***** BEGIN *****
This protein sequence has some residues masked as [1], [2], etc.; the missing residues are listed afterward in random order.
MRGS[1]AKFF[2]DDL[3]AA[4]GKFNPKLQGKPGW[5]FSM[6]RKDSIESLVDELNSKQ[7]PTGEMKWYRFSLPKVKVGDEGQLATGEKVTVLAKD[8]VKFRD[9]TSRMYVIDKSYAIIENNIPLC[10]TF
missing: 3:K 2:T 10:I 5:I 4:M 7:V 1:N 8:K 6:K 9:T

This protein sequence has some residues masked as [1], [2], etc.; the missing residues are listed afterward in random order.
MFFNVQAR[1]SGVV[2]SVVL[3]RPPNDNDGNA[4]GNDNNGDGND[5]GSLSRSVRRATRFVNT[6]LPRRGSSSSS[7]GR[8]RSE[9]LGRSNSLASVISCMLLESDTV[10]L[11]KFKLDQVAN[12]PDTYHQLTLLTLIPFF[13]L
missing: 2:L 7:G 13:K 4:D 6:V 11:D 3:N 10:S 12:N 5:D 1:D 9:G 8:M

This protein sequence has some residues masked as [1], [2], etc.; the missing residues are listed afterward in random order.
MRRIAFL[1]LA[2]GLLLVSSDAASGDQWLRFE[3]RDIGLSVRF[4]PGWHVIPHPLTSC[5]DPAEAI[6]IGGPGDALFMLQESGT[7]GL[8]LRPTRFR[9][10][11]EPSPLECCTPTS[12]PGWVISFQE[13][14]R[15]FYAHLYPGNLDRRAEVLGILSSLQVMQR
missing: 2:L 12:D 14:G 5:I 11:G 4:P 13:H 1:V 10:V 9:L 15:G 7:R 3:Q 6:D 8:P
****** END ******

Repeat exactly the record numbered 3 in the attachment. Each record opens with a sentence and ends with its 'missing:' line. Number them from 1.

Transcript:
This protein sequence has some residues masked as [1], [2], etc.; the missing residues are listed afterward in random order.
MRRIAFL[1]LA[2]GLLLVSSDAASGDQWLRFE[3]RDIGLSVRF[4]PGWHVIPHPLTSC[5]DPAEAI[6]IGGPGDALFMLQESGT[7]GL[8]LRPTRFR[9][10][11]EPSPLECCTPTS[12]PGWVISFQE[13][14]R[15]FYAHLYPGNLDRRAEVLGILSSLQVMQR
missing: 2:L 12:D 14:G 5:I 11:G 4:P 13:H 1:V 10:V 9:L 15:G 7:R 3:Q 6:D 8:P